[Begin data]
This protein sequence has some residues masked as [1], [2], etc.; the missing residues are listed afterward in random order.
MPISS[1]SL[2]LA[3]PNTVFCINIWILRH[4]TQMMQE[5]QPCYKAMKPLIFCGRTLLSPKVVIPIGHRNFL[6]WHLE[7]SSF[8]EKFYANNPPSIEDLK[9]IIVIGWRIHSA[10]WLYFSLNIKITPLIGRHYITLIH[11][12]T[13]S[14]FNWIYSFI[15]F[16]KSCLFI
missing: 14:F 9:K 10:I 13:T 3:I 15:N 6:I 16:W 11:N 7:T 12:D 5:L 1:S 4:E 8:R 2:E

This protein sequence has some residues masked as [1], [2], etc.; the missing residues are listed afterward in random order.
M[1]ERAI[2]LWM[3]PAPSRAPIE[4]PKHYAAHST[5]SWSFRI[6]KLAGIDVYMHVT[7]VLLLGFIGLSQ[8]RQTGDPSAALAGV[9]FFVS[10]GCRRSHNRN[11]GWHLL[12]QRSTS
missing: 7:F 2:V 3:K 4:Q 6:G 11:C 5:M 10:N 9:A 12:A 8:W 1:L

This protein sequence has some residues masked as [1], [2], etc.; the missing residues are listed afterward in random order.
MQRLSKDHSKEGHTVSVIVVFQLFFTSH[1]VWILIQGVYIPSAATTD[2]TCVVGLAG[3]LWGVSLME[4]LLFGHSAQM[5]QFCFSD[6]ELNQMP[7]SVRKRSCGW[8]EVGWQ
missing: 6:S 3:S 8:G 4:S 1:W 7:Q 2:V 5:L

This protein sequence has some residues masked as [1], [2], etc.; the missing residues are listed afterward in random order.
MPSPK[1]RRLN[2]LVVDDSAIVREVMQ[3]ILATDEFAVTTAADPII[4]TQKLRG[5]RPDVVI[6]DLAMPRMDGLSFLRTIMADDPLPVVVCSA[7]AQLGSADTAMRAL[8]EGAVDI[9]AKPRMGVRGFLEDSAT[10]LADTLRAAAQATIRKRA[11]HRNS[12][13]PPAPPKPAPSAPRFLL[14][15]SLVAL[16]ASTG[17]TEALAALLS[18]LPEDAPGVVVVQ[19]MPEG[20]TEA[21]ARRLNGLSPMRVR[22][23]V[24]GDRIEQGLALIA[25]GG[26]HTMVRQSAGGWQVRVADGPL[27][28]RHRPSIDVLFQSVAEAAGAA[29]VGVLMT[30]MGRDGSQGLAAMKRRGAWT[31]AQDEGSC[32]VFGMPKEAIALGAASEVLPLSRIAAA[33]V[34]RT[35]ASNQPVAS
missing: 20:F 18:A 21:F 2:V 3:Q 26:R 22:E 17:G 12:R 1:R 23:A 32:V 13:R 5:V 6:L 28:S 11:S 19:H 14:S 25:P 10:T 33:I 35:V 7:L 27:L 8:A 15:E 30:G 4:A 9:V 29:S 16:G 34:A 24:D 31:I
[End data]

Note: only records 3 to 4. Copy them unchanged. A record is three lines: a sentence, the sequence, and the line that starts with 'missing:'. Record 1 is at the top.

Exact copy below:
This protein sequence has some residues masked as [1], [2], etc.; the missing residues are listed afterward in random order.
MQRLSKDHSKEGHTVSVIVVFQLFFTSH[1]VWILIQGVYIPSAATTD[2]TCVVGLAG[3]LWGVSLME[4]LLFGHSAQM[5]QFCFSD[6]ELNQMP[7]SVRKRSCGW[8]EVGWQ
missing: 6:S 3:S 8:G 4:S 1:W 7:Q 2:V 5:L

This protein sequence has some residues masked as [1], [2], etc.; the missing residues are listed afterward in random order.
MPSPK[1]RRLN[2]LVVDDSAIVREVMQ[3]ILATDEFAVTTAADPII[4]TQKLRG[5]RPDVVI[6]DLAMPRMDGLSFLRTIMADDPLPVVVCSA[7]AQLGSADTAMRAL[8]EGAVDI[9]AKPRMGVRGFLEDSAT[10]LADTLRAAAQATIRKRA[11]HRNS[12][13]PPAPPKPAPSAPRFLL[14][15]SLVAL[16]ASTG[17]TEALAALLS[18]LPEDAPGVVVVQ[19]MPEG[20]TEA[21]ARRLNGLSPMRVR[22][23]V[24]GDRIEQGLALIA[25]GG[26]HTMVRQSAGGWQVRVADGPL[27][28]RHRPSIDVLFQSVAEAAGAA[29]VGVLMT[30]MGRDGSQGLAAMKRRGAWT[31]AQDEGSC[32]VFGMPKEAIALGAASEVLPLSRIAAA[33]V[34]RT[35]ASNQPVAS
missing: 20:F 18:A 21:F 2:V 3:Q 26:R 22:E 17:G 12:R 1:R 23:A 32:V 13:R 5:V 6:L 28:S 11:S 19:H 14:S 25:P 10:T 33:I 35:V 7:L 27:L 8:A 15:E 30:G 4:A 9:V 29:S 16:G 34:A 24:D 31:I